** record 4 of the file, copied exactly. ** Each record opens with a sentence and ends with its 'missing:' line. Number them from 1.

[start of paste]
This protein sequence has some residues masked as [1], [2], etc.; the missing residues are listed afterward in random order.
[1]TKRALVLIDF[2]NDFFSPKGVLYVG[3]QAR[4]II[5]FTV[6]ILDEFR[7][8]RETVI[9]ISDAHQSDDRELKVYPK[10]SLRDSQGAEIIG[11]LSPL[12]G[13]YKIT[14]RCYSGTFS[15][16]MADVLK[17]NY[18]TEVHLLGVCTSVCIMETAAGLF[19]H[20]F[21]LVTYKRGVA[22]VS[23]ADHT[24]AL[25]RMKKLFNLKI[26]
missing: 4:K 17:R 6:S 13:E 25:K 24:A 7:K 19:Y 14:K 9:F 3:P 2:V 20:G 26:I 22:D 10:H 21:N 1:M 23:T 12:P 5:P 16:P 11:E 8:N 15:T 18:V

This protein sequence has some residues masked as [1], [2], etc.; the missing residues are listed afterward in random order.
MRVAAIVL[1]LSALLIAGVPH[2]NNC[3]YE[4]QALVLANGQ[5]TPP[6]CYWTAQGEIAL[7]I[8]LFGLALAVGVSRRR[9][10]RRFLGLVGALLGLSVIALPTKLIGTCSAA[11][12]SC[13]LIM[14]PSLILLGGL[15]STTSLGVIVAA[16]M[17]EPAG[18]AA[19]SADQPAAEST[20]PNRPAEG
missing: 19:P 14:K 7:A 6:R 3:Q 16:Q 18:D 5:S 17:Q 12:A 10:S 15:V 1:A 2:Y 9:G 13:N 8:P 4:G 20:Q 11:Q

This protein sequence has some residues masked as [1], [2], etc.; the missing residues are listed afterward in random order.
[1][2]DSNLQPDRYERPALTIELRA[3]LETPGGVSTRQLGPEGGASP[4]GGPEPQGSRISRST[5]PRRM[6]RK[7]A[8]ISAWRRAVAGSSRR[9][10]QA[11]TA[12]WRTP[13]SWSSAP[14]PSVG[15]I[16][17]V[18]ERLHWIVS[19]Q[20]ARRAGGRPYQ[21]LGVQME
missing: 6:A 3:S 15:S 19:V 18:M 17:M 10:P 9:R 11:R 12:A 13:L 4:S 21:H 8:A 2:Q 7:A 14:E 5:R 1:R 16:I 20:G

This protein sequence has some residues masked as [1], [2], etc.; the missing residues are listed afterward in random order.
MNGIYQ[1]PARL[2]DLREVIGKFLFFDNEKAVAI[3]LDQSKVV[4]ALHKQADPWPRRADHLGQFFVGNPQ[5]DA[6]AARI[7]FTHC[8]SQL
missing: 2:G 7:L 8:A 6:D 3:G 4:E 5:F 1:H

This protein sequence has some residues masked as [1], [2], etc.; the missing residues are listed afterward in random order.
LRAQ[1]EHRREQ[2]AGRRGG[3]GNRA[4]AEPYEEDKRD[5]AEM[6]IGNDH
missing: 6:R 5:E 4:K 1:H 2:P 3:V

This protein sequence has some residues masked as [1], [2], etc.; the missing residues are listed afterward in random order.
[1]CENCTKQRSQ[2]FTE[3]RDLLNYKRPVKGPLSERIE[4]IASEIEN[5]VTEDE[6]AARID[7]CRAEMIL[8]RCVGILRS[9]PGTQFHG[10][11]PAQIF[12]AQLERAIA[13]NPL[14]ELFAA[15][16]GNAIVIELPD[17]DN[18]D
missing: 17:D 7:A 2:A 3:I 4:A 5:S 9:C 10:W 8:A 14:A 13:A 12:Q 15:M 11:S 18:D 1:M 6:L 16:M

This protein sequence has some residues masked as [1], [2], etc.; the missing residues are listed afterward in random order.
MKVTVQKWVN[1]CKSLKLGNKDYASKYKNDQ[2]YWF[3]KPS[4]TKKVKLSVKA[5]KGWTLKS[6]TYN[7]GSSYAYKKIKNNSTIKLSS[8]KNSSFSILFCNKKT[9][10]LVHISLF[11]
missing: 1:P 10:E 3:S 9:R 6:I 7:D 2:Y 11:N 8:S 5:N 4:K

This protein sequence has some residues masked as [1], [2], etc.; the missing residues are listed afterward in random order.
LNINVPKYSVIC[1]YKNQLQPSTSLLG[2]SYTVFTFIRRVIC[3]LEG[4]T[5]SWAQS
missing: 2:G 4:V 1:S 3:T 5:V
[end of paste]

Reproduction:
This protein sequence has some residues masked as [1], [2], etc.; the missing residues are listed afterward in random order.
MNGIYQ[1]PARL[2]DLREVIGKFLFFDNEKAVAI[3]LDQSKVV[4]ALHKQADPWPRRADHLGQFFVGNPQ[5]DA[6]AARI[7]FTHC[8]SQL
missing: 2:G 7:L 8:A 6:D 3:G 4:E 5:F 1:H